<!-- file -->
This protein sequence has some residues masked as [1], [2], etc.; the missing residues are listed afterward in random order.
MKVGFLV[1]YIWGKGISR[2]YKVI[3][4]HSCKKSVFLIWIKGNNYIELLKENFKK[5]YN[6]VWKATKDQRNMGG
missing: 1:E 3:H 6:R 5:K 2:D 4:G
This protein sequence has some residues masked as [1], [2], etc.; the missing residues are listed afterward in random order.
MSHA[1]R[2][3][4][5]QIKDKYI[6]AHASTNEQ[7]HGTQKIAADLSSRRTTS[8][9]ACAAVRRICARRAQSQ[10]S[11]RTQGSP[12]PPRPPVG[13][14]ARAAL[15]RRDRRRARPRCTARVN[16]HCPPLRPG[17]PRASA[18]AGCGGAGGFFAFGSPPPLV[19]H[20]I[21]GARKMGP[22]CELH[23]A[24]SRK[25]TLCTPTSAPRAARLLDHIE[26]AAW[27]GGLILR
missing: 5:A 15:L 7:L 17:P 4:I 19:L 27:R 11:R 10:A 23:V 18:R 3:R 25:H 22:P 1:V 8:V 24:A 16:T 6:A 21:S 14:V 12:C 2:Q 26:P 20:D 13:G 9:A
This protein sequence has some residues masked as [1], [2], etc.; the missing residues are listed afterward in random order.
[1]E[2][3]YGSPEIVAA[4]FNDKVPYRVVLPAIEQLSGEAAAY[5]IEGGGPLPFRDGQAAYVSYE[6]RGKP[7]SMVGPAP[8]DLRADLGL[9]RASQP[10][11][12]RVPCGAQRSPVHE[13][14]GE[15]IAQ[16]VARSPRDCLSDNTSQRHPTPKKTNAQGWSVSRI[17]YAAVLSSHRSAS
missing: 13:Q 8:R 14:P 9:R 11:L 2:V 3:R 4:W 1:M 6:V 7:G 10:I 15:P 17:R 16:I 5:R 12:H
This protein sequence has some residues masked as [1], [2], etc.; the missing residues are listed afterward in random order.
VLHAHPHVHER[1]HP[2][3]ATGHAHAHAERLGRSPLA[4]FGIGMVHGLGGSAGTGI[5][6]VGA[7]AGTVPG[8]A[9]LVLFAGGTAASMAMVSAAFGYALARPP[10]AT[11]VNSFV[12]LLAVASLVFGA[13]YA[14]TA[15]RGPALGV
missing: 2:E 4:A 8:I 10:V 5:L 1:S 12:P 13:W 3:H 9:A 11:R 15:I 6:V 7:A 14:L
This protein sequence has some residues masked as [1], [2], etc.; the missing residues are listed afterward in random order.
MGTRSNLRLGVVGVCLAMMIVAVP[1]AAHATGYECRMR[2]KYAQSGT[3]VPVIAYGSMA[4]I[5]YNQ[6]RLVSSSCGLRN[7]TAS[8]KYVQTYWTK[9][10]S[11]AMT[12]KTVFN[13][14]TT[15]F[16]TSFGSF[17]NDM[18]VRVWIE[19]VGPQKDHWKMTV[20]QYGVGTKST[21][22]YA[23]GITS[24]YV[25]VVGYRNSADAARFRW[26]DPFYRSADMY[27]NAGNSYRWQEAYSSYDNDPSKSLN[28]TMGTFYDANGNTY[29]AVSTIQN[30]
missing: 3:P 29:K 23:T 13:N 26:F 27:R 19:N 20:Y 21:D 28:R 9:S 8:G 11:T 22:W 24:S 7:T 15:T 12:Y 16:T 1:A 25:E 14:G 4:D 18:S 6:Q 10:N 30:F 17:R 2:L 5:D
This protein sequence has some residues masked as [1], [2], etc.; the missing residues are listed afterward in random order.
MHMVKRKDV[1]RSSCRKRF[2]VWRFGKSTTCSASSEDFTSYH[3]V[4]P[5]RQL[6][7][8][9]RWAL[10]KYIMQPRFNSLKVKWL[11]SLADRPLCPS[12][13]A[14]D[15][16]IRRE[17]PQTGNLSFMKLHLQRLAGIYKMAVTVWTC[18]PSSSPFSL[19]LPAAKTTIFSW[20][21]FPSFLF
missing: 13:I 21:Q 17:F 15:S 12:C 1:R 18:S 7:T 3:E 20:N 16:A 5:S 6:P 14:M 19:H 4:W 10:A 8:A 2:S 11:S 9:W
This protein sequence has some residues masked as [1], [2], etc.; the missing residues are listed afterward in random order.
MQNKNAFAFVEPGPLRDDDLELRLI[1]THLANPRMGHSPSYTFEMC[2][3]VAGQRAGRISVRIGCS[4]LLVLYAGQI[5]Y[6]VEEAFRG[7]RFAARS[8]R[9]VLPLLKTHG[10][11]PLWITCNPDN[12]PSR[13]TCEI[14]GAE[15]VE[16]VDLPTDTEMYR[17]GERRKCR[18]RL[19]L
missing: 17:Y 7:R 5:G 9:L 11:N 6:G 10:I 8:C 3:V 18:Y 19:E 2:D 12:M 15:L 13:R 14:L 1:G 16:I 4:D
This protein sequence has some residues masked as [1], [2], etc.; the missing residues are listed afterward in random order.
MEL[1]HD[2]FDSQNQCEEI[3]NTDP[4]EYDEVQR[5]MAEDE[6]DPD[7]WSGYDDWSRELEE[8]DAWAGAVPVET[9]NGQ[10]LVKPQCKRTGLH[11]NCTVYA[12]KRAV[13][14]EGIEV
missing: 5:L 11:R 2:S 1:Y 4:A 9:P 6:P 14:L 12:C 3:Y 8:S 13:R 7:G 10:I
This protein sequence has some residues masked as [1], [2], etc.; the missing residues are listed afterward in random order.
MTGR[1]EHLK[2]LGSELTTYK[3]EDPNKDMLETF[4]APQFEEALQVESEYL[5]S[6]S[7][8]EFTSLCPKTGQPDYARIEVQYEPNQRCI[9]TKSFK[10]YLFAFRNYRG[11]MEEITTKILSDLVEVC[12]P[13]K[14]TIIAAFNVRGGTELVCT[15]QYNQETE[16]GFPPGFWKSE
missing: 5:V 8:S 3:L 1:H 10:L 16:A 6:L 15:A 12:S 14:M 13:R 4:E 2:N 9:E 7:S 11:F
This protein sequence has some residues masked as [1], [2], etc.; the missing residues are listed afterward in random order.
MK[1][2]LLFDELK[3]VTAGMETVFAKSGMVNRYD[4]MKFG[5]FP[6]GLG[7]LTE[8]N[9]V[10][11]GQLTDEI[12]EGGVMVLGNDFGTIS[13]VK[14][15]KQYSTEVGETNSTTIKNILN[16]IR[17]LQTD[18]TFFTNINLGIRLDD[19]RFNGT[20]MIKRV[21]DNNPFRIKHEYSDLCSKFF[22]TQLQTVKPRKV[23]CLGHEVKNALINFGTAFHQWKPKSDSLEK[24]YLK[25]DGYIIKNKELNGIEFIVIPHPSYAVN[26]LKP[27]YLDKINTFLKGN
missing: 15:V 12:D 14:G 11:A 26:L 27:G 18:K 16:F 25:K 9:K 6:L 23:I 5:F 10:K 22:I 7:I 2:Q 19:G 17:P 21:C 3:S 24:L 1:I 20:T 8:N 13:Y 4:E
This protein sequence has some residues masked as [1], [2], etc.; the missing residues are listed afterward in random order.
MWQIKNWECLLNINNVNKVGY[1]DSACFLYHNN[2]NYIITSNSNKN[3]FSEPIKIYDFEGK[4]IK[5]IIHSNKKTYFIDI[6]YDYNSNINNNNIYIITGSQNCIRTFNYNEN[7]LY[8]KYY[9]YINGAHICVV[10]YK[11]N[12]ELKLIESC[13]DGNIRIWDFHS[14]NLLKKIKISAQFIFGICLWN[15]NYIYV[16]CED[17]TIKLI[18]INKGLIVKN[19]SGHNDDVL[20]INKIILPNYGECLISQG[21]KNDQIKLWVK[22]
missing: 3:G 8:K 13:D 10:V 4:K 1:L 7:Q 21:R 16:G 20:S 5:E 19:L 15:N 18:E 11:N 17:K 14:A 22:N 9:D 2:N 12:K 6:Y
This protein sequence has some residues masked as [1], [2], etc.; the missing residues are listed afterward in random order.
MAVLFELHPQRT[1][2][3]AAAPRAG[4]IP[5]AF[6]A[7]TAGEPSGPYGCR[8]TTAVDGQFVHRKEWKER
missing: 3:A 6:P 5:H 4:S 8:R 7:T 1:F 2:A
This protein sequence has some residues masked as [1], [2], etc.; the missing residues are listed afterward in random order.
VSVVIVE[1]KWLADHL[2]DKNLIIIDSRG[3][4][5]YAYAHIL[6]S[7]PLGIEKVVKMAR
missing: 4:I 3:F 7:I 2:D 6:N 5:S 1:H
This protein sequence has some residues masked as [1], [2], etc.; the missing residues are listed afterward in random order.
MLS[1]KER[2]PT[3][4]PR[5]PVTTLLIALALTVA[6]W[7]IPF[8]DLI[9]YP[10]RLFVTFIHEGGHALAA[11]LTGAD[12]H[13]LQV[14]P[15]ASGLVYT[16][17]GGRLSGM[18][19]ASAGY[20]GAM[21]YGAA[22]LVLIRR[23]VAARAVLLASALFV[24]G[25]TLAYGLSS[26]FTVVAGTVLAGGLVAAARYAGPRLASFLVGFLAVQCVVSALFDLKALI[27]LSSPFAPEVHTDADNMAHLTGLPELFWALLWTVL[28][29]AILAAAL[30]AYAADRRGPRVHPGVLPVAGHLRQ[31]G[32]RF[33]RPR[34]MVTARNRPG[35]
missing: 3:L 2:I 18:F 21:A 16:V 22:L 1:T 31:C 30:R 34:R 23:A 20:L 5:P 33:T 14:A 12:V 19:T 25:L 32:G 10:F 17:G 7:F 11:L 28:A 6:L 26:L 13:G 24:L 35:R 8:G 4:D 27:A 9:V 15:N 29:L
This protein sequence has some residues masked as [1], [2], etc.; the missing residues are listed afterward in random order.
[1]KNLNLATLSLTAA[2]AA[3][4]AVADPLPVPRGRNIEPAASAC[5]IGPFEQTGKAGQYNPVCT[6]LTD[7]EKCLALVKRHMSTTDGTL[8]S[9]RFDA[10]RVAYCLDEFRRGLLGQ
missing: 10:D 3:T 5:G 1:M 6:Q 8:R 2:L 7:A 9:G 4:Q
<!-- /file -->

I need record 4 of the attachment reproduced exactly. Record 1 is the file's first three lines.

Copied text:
This protein sequence has some residues masked as [1], [2], etc.; the missing residues are listed afterward in random order.
VLHAHPHVHER[1]HP[2][3]ATGHAHAHAERLGRSPLA[4]FGIGMVHGLGGSAGTGI[5][6]VGA[7]AGTVPG[8]A[9]LVLFAGGTAASMAMVSAAFGYALARPP[10]AT[11]VNSFV[12]LLAVASLVFGA[13]YA[14]TA[15]RGPALGV
missing: 2:E 4:A 8:I 10:V 5:L 1:S 12:P 13:W 3:H 9:A 11:R 15:I 6:V 7:A 14:L